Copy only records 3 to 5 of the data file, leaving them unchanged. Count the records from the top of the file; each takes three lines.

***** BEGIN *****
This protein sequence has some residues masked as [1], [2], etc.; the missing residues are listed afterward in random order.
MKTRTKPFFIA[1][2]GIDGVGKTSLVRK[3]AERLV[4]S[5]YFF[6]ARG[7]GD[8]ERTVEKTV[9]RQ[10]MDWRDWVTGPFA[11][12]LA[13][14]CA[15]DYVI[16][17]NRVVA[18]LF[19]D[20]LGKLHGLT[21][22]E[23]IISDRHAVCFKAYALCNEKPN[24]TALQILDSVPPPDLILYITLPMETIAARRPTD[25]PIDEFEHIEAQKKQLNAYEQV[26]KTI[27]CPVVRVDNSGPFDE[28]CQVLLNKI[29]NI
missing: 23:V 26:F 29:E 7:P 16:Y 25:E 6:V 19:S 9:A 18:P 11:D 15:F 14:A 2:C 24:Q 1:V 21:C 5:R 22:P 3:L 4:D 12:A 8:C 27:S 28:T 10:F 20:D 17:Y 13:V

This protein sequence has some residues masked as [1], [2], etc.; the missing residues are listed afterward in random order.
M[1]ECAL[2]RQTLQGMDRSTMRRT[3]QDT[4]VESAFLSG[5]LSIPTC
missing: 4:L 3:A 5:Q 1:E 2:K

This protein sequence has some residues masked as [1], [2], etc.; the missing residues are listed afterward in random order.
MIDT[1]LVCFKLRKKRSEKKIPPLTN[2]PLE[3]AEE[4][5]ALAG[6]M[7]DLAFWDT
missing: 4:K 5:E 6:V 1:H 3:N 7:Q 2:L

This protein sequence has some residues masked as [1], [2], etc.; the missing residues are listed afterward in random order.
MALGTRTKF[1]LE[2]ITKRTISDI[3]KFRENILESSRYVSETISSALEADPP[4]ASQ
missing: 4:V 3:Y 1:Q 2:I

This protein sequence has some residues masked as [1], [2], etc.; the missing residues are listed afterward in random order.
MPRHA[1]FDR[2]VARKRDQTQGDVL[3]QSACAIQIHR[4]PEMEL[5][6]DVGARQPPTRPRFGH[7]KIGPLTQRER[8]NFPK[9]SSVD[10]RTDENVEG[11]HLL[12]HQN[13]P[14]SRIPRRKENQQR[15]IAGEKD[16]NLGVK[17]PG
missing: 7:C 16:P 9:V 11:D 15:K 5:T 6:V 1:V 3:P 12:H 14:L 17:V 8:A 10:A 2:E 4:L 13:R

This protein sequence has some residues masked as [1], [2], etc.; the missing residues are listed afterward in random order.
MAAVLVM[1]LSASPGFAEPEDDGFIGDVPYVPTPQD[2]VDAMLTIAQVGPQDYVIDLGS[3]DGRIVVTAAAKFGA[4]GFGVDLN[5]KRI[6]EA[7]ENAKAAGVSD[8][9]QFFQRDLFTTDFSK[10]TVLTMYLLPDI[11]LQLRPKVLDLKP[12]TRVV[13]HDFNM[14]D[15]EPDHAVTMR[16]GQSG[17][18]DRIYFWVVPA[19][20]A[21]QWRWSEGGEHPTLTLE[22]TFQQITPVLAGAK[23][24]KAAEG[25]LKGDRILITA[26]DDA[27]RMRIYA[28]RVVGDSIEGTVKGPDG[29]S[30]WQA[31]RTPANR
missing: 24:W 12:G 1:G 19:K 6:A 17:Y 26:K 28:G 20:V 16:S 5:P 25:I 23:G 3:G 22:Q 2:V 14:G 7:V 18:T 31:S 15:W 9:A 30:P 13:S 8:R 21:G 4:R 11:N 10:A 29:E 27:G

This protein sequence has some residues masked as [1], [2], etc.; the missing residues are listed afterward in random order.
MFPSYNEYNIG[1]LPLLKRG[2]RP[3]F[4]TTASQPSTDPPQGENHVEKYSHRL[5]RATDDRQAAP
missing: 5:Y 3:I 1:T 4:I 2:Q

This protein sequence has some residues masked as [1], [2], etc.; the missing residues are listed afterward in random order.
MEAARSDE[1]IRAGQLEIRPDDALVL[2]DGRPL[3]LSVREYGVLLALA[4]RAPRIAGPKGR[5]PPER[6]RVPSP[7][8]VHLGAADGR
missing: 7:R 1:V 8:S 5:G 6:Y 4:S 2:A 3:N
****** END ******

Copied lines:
This protein sequence has some residues masked as [1], [2], etc.; the missing residues are listed afterward in random order.
MIDT[1]LVCFKLRKKRSEKKIPPLTN[2]PLE[3]AEE[4][5]ALAG[6]M[7]DLAFWDT
missing: 4:K 5:E 6:V 1:H 3:N 7:Q 2:L

This protein sequence has some residues masked as [1], [2], etc.; the missing residues are listed afterward in random order.
MALGTRTKF[1]LE[2]ITKRTISDI[3]KFRENILESSRYVSETISSALEADPP[4]ASQ
missing: 4:V 3:Y 1:Q 2:I

This protein sequence has some residues masked as [1], [2], etc.; the missing residues are listed afterward in random order.
MPRHA[1]FDR[2]VARKRDQTQGDVL[3]QSACAIQIHR[4]PEMEL[5][6]DVGARQPPTRPRFGH[7]KIGPLTQRER[8]NFPK[9]SSVD[10]RTDENVEG[11]HLL[12]HQN[13]P[14]SRIPRRKENQQR[15]IAGEKD[16]NLGVK[17]PG
missing: 7:C 16:P 9:V 11:D 15:K 5:T 6:V 1:V 3:P 12:H 14:L 17:V 8:A 10:A 2:E 4:L 13:R